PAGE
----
Record editorial: Park City School District must, at last, find a start times solution |

Record editorial: Park City School District must, at last, find a start times solution

A tired teen is a less successful teen.

Unfortunately, that describes many students at Park City High School or Treasure Mountain Junior High, who drag themselves out of bed at an early hour to make it to the first class of the day at around 7:30 a.m.

Count Utah legislators among those who hope the Park City School District, and others around the state, can find a solution. Lawmakers last week passed a nonbinding resolution encouraging school systems to explore implementing later start times at high schools so students can get more sleep and, in turn, perform better academically.

The Park City School District, of course, has had robust discussions about this topic in the past. In fact, advocates for later start times at the secondary schools thought the issue was settled in 2017, when the Park City Board of Education voted to make the change during the 2018-2019 school year.

The board ultimately rescinded that decision in the spring of 2018, citing factors like the disruption the change would cause for parents and a range of logistical issues.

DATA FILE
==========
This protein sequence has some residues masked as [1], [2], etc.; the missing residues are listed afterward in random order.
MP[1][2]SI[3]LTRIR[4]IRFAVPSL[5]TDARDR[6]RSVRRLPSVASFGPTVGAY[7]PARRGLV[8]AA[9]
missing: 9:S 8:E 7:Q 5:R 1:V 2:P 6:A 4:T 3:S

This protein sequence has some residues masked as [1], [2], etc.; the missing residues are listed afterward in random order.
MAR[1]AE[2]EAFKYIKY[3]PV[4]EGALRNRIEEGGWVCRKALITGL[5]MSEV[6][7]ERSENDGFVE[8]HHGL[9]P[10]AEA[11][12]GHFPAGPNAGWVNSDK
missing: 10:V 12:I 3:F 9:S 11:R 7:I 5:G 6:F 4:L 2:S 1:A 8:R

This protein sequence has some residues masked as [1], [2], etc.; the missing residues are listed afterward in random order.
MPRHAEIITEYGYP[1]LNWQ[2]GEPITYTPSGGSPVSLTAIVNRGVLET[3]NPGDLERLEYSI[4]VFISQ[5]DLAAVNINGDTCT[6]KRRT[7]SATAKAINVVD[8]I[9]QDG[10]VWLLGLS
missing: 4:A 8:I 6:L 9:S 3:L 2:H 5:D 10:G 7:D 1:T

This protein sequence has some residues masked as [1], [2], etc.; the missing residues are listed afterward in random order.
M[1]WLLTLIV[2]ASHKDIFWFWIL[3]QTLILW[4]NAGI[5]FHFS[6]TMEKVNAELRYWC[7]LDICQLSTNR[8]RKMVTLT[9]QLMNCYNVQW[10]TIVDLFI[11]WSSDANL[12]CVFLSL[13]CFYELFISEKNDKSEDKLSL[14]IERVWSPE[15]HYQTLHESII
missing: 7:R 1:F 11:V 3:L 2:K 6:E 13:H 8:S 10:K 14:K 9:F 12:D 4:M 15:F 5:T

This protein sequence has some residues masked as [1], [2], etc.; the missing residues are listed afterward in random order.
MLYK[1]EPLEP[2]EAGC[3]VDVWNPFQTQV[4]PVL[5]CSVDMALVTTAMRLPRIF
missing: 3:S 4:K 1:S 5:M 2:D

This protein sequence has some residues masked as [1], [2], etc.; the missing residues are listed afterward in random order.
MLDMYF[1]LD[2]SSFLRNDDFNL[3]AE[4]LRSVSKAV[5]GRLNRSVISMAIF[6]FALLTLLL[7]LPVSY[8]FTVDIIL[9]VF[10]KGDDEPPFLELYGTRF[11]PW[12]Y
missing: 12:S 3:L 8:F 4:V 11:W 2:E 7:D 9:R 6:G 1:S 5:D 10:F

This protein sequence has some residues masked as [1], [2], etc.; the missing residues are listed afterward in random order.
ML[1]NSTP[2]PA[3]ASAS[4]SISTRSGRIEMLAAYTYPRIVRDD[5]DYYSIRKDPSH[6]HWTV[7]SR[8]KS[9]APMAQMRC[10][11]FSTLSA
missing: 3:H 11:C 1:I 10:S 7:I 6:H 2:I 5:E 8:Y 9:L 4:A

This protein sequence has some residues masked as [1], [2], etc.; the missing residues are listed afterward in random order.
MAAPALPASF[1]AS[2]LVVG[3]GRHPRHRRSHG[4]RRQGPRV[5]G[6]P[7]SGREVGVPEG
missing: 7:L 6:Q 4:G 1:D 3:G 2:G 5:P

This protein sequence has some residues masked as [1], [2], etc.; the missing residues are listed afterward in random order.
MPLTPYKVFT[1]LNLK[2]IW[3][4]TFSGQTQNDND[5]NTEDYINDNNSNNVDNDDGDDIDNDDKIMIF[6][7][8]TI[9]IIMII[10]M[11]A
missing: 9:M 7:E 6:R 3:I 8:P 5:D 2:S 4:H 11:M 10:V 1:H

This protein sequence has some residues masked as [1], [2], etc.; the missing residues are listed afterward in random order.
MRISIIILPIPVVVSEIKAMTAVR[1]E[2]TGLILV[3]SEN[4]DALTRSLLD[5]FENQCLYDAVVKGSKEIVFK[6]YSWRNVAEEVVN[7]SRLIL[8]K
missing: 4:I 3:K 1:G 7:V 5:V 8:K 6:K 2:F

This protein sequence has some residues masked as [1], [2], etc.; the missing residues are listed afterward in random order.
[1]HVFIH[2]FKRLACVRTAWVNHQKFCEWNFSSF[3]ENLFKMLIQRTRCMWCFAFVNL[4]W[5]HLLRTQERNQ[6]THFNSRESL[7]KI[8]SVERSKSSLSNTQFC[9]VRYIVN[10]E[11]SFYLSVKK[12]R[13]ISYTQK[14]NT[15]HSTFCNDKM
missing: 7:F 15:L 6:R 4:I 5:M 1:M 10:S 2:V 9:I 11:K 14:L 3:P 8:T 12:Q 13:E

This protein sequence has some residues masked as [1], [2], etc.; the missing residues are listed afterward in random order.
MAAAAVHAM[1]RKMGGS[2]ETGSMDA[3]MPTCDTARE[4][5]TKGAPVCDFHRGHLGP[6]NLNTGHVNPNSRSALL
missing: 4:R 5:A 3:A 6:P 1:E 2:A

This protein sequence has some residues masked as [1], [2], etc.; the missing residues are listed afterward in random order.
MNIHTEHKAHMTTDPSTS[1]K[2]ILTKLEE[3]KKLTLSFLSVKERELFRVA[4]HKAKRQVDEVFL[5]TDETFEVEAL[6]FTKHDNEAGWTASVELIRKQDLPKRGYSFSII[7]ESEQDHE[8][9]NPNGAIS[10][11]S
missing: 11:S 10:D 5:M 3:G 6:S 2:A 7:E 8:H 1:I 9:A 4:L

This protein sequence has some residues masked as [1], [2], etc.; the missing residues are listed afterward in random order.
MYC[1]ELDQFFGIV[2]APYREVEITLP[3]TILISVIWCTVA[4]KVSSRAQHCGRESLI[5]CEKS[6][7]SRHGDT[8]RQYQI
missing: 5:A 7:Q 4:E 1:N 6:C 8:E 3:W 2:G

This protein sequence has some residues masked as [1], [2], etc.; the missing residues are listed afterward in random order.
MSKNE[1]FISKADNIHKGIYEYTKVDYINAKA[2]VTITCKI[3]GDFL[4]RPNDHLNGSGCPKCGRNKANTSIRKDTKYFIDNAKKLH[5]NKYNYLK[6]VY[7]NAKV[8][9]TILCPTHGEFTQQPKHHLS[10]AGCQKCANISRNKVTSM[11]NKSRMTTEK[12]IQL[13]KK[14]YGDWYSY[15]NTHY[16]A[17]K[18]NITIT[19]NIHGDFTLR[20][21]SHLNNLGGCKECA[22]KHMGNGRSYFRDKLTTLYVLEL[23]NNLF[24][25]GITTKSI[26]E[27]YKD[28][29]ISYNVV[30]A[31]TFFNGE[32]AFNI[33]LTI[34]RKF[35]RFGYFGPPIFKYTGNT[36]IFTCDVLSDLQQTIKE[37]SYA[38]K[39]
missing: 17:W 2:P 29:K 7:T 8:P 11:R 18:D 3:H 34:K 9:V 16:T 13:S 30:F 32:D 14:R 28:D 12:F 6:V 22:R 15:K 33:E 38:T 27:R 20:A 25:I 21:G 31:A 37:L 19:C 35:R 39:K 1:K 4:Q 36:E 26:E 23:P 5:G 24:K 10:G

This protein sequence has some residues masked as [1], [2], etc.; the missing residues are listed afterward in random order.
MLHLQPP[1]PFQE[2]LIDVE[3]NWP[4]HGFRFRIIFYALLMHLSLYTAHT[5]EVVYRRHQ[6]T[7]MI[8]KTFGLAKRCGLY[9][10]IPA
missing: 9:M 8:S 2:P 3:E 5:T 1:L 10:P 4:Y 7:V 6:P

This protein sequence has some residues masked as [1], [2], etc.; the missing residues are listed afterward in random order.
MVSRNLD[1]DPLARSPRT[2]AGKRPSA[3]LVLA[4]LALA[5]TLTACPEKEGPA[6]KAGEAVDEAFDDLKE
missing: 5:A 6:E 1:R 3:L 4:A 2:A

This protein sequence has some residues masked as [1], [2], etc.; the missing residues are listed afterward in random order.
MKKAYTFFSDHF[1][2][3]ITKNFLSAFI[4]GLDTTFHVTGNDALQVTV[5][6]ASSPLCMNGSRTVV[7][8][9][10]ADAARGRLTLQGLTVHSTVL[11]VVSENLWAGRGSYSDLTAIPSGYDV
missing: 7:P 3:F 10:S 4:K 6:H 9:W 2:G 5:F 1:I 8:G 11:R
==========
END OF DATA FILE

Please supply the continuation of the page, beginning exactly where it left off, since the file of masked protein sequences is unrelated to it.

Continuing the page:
But as the district continues to sketch its future during its latest master planning process, school leaders should revive the idea and focus on finding a way to make a delayed bell schedule work at PCHS, which will eventually house grades nine and up under a realignment plan approved in December.

The science is too clear to ignore. The research shows that, due to adolescent sleep cycles, most teens are not getting the roughly nine hours of sleep they need to function at a high level. When the first bell of the day is at 8:30 a.m. or later, allowing them to get at least one extra hour of sleep, teens perform better in school, miss class less frequently and are even less likely to become depressed.

The biggest hurdle, by far, is the negative effect pushing back start times at PCHS — and perhaps Treasure Mountain, depending on what officials ultimately decide to do with that building — would have on Kearns Boulevard traffic during the morning rush hour. With the Utah Department of Transportation already working with Park City and Summit County to fix the congested entryway, finding a way to accommodate the school-bound traffic needs to be a top priority.

In a district that considers itself one of the best in the state and that prides itself on putting students first, sticking with the status quo in the face of the facts simply doesn’t make sense, particularly when few people in the community dispute the benefits of later start times.

Our teens deserve the best chance at success we can give them. Let’s give them an extra hour of sleep and ensure they start the school day ready to learn.

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